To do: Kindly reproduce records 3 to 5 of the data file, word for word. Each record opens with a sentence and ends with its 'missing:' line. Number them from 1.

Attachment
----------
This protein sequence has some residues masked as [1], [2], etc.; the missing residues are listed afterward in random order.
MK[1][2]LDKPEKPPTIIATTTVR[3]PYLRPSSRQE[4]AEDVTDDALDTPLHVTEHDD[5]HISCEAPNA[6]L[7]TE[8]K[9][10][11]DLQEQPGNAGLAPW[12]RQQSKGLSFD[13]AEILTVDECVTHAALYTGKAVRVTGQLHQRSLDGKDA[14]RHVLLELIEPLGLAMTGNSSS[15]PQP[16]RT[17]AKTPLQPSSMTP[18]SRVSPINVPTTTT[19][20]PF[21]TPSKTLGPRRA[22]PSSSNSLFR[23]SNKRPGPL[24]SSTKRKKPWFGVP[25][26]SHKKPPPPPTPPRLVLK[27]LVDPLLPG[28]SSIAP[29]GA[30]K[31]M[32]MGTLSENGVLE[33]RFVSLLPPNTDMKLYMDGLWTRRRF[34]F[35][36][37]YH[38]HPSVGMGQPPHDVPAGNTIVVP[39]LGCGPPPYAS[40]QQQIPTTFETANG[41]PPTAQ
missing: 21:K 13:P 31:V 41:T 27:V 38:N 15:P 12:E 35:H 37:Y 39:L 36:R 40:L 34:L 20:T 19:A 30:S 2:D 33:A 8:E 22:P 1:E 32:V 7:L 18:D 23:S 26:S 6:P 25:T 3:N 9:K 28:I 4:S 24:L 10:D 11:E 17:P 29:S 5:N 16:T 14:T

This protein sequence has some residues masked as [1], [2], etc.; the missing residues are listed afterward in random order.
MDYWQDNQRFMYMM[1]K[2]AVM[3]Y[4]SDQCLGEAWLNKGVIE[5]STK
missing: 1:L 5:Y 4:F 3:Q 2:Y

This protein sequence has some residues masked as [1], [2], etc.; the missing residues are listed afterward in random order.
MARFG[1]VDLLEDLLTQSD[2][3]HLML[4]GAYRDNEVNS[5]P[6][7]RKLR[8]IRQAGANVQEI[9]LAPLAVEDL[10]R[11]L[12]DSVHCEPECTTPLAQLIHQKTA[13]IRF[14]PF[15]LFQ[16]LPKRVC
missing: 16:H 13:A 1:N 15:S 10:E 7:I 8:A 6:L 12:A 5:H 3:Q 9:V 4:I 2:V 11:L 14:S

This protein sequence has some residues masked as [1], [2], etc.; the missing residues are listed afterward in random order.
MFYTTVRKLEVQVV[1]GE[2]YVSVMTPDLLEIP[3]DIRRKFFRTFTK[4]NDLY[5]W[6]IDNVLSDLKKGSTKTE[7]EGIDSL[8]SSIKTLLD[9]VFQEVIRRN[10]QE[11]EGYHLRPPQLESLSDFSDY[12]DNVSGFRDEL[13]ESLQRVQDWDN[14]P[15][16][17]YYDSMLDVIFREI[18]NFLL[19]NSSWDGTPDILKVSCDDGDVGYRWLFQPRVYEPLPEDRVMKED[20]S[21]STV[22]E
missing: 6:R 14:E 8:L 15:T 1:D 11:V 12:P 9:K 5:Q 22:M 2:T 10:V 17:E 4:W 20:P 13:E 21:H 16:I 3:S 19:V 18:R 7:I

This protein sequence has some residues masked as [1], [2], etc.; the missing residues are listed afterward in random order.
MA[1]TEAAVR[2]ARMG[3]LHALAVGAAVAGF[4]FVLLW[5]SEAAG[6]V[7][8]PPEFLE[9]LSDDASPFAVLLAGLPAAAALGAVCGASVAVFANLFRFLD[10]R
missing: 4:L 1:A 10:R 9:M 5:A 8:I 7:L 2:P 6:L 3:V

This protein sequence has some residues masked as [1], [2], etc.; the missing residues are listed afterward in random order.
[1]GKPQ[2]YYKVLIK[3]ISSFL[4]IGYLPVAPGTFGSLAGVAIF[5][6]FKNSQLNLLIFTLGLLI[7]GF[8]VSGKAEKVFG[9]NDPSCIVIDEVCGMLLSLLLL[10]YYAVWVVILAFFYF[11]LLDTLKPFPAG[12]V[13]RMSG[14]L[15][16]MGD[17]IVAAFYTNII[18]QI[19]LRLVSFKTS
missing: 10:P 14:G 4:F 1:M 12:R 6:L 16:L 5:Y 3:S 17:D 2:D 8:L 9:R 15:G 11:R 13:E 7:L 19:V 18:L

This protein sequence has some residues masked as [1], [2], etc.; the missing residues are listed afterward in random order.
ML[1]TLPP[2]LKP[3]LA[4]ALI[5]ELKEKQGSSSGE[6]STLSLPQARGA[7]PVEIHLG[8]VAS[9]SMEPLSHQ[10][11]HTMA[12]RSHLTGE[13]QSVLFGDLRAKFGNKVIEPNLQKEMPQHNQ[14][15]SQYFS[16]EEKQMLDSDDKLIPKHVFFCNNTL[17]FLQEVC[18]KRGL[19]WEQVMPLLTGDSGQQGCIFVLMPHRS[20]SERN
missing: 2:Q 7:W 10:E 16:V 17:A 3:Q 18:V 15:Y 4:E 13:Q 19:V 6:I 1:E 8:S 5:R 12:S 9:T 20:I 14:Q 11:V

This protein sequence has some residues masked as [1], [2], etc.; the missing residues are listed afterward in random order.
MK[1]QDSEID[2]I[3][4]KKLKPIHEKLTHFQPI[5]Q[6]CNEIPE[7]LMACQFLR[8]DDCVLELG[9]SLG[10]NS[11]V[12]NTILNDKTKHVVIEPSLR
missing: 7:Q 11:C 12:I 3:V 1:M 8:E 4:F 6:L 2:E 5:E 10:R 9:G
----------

This protein sequence has some residues masked as [1], [2], etc.; the missing residues are listed afterward in random order.
MARFG[1]VDLLEDLLTQSD[2][3]HLML[4]GAYRDNEVNS[5]P[6][7]RKLR[8]IRQAGANVQEI[9]LAPLAVEDL[10]R[11]L[12]DSVHCEPECTTPLAQLIHQKTA[13]IRF[14]PF[15]LFQ[16]LPKRVC
missing: 16:H 13:A 1:N 15:S 10:E 7:I 8:A 6:L 12:A 5:H 3:Q 9:V 4:I 2:V 11:L 14:S

This protein sequence has some residues masked as [1], [2], etc.; the missing residues are listed afterward in random order.
MFYTTVRKLEVQVV[1]GE[2]YVSVMTPDLLEIP[3]DIRRKFFRTFTK[4]NDLY[5]W[6]IDNVLSDLKKGSTKTE[7]EGIDSL[8]SSIKTLLD[9]VFQEVIRRN[10]QE[11]EGYHLRPPQLESLSDFSDY[12]DNVSGFRDEL[13]ESLQRVQDWDN[14]P[15][16][17]YYDSMLDVIFREI[18]NFLL[19]NSSWDGTPDILKVSCDDGDVGYRWLFQPRVYEPLPEDRVMKED[20]S[21]STV[22]E
missing: 6:R 14:E 8:L 15:T 1:D 11:V 12:P 9:K 5:Q 22:M 2:T 10:V 17:E 4:W 20:P 13:E 21:H 16:I 3:S 19:V 18:R 7:I

This protein sequence has some residues masked as [1], [2], etc.; the missing residues are listed afterward in random order.
MA[1]TEAAVR[2]ARMG[3]LHALAVGAAVAGF[4]FVLLW[5]SEAAG[6]V[7][8]PPEFLE[9]LSDDASPFAVLLAGLPAAAALGAVCGASVAVFANLFRFLD[10]R
missing: 4:L 1:A 10:R 9:M 5:A 8:I 7:L 2:P 6:L 3:V